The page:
the Federal government. Such records are subject to audit. The basis

[[Page 13207]]

for determining the value of cash and in-kind contributions must be in 
accordance with OMB Circular A-110, (Revised), Subpart C.23--Cost 
Sharing and Matching. In the event you do not provide the minimum 
amount of cost sharing as stipulated in the approved budget, ECA's 
contribution will be reduced in like proportion.
    III.3. Other Eligibility Requirements: (a.) Grants awarded to 
eligible organizations with less than four years of experience in 
conducting international exchange programs will be limited to $60,000.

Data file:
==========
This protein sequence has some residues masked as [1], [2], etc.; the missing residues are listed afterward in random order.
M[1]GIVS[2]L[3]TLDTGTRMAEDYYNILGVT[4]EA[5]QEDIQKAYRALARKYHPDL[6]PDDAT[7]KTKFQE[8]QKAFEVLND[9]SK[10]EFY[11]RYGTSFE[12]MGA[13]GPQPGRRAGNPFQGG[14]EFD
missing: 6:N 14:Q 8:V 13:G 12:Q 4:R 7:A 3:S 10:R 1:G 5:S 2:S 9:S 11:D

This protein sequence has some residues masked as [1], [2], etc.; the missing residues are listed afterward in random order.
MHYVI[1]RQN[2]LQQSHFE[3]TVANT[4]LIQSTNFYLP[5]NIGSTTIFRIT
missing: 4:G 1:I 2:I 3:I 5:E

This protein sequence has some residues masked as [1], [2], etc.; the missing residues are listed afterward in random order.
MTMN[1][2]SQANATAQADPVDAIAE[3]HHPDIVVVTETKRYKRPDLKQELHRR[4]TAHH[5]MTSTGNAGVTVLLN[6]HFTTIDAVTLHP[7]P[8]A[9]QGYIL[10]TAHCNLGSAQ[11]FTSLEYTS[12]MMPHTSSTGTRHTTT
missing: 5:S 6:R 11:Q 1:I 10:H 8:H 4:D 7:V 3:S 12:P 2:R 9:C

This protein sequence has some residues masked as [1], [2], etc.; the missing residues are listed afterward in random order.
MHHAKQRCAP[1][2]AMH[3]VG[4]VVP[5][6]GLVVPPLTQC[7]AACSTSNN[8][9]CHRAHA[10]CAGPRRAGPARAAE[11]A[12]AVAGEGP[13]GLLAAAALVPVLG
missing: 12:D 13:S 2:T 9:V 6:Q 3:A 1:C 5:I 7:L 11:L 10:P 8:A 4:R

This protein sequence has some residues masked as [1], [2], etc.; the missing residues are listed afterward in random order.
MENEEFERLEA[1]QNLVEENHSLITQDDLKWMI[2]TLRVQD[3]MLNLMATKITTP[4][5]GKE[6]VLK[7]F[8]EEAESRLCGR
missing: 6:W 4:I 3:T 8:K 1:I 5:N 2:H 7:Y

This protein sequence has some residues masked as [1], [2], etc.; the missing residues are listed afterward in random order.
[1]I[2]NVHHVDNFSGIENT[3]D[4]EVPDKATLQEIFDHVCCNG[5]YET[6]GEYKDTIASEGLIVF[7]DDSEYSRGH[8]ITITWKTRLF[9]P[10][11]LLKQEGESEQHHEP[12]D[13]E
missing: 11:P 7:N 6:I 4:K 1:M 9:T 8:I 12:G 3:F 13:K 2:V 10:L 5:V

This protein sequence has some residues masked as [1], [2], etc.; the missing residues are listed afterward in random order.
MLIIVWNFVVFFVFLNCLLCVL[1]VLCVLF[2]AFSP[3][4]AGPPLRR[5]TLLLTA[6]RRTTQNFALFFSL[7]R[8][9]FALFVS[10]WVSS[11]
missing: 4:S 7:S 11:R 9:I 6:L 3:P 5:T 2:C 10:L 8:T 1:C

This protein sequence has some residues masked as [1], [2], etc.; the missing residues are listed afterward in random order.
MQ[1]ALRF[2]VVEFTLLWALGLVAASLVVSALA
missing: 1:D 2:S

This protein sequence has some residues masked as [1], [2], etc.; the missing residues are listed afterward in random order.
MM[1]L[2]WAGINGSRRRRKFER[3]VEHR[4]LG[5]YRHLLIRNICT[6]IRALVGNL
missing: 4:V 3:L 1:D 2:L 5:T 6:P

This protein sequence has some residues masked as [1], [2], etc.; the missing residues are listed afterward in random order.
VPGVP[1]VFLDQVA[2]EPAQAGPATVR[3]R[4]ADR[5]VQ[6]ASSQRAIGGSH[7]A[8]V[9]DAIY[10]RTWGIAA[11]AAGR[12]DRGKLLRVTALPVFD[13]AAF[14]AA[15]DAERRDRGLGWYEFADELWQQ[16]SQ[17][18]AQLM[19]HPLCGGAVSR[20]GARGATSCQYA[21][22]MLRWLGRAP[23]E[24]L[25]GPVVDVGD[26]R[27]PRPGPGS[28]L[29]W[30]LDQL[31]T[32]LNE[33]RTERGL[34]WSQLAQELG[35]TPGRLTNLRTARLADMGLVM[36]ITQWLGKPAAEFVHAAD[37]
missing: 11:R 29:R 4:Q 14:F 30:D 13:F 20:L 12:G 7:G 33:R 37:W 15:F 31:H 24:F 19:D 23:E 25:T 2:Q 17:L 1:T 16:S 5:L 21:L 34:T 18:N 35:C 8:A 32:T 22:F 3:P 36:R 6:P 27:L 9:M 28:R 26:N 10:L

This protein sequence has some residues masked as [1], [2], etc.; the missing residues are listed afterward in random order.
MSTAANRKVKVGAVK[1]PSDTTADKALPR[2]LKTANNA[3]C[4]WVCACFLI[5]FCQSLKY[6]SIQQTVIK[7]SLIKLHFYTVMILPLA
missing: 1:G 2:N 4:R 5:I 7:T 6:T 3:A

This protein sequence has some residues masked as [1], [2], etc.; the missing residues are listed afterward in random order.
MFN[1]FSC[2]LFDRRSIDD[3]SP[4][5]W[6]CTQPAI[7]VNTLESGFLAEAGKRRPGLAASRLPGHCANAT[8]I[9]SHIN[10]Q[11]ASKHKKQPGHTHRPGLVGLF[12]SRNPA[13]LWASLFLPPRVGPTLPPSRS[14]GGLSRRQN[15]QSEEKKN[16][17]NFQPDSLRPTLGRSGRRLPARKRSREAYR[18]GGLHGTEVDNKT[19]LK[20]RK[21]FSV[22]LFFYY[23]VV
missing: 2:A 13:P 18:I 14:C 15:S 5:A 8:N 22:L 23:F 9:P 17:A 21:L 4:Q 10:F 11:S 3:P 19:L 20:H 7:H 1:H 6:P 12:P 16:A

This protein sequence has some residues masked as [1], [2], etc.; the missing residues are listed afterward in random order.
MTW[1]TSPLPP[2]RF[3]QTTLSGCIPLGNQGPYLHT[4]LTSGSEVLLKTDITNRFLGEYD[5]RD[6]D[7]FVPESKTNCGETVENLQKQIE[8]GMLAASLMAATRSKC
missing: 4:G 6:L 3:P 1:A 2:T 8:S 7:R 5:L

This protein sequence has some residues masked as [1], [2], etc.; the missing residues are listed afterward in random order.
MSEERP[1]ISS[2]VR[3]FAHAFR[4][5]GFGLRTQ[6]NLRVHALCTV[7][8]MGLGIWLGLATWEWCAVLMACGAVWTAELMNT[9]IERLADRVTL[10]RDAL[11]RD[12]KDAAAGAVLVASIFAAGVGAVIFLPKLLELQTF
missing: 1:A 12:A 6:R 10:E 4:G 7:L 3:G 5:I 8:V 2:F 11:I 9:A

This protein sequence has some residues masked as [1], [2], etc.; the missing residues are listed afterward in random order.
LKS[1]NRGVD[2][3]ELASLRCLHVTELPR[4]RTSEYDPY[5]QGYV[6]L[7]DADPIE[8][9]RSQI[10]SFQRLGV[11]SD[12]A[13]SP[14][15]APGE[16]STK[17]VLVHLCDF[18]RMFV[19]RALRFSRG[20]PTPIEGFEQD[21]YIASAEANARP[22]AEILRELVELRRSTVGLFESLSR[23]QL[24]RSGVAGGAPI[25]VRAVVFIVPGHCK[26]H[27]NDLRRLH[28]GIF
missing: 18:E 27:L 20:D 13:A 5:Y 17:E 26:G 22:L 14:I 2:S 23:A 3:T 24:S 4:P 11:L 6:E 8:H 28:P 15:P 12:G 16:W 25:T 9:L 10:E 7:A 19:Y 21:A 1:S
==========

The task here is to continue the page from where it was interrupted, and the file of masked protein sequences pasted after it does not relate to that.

IV. Application and Submission Information

    Note: Please read the complete Federal Register announcement 
before sending inquiries or submitting proposals. Once the RFGP 
deadline has passed, Bureau staff may not discuss this competition 
with applicants until the proposal review process has been 
completed.


    IV.1 Contact Information to Request an Application Package: Please 
contact the Office of Citizen Exchanges, ECA/PE/C, Room 220, U.S. 
Department of State, SA-44, 301 4th Street, SW., Washington, DC 20547, 
tel.: 202-453-8163; fax: 202-453-8168; or e-mail rharveyrh@state.gov to 
request a Solicitation Package. Please refer to the Funding Opportunity 
Number (ECA/PE/C/WHA-EAP-06-33) located at the top of this announcement 
when making your request.
    The Solicitation Package contains the Proposal Submission 
Instruction (PSI) document that consists of required application forms, 
and standard guidelines for proposal preparation.
    Please specify the Bureau Program Officer listed for each region